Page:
I know some of my Italian friends will like this story
. It's about organized crime in northern Naples, which has some differences with the Sicilian-style Mafia that Americans are used to stories about. Most prominently, for a couple decades there was little violence. The head of the dominant clan, Paolo Di Lauro, had more of an accountant style than the typical murder-prone crime boss.
One thing that was clear to me when reading the article is that organized crime is all about social capital. And in Italy, the government doesn't have a lot of social capital:
An anti-Mafia judge told me that some of the police—even those who have not been corrupted—would rather not see the government prevail, because they fear the even greater disorder that would result. Another judge pointed out to me that the government needs the Camorra for social control. He said, “For a political leader, it’s easier to speak to a Camorra boss than to 100,000 people to get a message across.” More than that, he said: the Camorra sets standards, enforces laws, keeps police power itself in check, fends off aggressive tax collectors, employs a huge percentage of the population, creates and distributes wealth more efficiently than any other sector of society, and stands in to keep things going, especially in times like these, when the national economy has failed and the currency itself is at risk.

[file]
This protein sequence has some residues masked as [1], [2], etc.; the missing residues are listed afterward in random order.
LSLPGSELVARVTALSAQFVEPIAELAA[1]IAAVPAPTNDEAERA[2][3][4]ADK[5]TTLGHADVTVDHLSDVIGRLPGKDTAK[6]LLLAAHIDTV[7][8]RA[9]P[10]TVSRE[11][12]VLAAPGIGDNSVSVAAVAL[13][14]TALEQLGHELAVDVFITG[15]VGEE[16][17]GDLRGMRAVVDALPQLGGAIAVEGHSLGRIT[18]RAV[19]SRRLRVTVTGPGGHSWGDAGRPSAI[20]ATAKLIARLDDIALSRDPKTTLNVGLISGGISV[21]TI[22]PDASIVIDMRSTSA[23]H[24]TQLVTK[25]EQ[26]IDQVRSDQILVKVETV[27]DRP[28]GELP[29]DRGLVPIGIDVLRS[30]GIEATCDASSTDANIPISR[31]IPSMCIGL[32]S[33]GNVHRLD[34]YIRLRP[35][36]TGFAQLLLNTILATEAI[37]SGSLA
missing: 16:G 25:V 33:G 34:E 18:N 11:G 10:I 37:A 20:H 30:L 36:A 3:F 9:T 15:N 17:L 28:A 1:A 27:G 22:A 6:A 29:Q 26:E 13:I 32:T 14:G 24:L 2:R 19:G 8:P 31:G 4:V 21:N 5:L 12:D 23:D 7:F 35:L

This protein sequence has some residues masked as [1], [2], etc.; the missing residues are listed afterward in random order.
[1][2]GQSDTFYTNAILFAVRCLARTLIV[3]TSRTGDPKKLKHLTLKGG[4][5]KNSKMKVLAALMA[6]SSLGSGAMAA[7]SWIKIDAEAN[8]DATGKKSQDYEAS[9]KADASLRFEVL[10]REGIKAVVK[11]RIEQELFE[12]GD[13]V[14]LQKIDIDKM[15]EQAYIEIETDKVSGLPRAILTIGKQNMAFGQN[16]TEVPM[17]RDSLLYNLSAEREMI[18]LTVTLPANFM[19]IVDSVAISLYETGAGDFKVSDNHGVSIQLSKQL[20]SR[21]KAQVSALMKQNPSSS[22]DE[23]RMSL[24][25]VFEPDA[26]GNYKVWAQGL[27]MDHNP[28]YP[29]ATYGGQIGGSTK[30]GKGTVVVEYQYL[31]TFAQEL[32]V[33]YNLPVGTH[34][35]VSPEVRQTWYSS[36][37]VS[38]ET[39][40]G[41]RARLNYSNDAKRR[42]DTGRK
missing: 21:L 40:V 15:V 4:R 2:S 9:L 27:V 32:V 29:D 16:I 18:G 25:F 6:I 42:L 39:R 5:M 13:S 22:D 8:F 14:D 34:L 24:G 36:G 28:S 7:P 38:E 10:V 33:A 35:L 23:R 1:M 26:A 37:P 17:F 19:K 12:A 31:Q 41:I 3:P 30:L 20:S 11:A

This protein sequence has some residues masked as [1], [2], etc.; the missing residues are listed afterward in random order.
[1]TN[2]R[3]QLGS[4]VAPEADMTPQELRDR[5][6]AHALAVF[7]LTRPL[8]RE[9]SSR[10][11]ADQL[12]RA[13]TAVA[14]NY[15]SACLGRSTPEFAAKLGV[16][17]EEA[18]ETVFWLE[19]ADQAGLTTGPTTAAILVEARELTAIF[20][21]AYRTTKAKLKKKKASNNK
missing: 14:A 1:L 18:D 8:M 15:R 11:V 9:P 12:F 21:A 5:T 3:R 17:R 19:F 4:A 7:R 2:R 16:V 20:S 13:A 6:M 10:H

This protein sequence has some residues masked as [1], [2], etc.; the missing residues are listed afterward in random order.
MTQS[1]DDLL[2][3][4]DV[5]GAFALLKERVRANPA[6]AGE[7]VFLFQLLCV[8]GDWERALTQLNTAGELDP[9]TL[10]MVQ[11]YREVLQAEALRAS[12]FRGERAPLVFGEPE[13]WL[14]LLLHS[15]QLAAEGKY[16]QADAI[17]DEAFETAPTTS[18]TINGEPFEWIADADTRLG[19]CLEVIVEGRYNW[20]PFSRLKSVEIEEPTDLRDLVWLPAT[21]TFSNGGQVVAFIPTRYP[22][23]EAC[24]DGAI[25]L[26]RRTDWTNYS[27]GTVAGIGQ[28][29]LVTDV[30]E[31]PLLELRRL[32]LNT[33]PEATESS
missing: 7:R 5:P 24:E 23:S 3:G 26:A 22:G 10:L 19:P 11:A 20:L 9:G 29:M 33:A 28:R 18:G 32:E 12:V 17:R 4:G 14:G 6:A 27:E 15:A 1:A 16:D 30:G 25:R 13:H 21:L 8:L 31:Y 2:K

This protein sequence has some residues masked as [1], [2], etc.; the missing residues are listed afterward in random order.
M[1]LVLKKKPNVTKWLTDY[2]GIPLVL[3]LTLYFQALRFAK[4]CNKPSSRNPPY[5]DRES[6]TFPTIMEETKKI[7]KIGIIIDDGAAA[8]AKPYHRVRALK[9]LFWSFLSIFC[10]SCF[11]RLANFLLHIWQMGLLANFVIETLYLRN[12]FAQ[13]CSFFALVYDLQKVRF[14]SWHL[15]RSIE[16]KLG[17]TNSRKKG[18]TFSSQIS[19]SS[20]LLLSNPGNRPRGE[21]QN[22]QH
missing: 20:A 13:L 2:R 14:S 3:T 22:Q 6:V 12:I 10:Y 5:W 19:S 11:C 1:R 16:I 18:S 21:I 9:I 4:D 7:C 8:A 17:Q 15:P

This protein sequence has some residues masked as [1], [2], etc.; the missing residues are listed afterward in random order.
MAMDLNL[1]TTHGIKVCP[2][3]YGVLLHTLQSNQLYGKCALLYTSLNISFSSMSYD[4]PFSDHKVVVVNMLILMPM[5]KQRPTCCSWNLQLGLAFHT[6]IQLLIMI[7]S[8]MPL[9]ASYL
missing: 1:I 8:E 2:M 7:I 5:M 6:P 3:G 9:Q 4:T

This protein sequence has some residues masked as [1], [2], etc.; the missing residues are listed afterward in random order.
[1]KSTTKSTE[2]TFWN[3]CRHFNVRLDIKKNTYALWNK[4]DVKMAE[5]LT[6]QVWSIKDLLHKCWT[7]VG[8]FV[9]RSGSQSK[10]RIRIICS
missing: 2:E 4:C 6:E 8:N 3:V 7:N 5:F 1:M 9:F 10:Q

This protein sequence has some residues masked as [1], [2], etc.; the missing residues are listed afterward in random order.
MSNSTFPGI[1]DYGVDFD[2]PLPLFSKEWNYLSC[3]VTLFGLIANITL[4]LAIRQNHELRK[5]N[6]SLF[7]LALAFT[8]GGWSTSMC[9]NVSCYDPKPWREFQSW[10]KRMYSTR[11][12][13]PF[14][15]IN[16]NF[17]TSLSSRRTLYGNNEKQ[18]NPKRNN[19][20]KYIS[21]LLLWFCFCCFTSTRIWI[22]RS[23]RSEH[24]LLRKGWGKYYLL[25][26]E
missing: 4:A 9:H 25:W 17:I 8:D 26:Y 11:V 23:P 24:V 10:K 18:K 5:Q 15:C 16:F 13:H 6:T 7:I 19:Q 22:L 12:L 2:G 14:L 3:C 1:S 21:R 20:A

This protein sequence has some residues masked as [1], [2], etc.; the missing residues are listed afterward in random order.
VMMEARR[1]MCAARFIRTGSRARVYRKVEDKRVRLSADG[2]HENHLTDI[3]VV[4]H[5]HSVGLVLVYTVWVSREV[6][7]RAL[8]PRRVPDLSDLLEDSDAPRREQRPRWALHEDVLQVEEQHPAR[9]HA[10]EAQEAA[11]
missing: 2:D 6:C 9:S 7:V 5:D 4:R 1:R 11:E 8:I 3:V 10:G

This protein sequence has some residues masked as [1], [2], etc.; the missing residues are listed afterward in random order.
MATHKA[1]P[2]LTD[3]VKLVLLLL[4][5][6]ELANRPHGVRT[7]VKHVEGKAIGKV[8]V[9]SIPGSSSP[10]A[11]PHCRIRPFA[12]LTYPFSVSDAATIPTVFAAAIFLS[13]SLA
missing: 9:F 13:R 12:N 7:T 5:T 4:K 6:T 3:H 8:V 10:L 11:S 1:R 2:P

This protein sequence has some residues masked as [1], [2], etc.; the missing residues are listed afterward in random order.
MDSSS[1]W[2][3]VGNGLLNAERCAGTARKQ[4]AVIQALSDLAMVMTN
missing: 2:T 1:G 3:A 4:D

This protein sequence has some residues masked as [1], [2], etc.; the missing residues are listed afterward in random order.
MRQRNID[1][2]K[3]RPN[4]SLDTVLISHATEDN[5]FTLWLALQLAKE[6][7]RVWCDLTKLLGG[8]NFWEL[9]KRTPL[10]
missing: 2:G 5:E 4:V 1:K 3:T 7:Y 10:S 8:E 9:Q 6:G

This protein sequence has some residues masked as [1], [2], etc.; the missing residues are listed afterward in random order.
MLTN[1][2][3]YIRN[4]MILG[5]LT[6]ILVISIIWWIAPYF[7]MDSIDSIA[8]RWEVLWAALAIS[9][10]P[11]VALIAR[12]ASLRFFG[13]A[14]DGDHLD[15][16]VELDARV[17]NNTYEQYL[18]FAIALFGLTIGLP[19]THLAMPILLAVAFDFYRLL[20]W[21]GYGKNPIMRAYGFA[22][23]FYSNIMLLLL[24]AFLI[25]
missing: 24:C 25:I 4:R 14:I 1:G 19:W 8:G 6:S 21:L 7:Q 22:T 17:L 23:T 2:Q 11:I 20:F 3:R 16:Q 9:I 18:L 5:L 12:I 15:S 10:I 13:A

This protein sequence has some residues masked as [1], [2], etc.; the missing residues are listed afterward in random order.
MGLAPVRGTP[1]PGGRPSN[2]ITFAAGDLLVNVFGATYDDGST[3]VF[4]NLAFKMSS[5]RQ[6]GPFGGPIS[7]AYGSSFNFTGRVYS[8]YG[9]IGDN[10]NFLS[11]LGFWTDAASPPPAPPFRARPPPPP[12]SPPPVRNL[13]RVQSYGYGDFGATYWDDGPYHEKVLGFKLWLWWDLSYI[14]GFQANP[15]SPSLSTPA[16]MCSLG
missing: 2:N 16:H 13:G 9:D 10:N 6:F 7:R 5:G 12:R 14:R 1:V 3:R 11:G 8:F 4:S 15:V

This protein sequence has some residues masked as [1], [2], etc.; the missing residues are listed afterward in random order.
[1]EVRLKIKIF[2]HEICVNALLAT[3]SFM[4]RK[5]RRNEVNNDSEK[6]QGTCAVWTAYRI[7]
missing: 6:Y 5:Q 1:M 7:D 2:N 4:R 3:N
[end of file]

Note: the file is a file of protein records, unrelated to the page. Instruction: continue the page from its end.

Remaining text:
One popular narrative about the European financial crisis has been that Mediterranean cultures are lazy while Northern European cultures are hard-working. But I think it goes deeper than that: around the Mediterranean, a lot of work is put into building social capital and paying social taxes–from favors to protection money–and avoiding the government's tax collectors. In the north, there's a tradition of strong government and paying your taxes. Of course, in the Northern style, a clever financial mastermind can accumulate massive wealth without paying off a whole city's worth of associates. He'll also be less likely to face solitary confinement.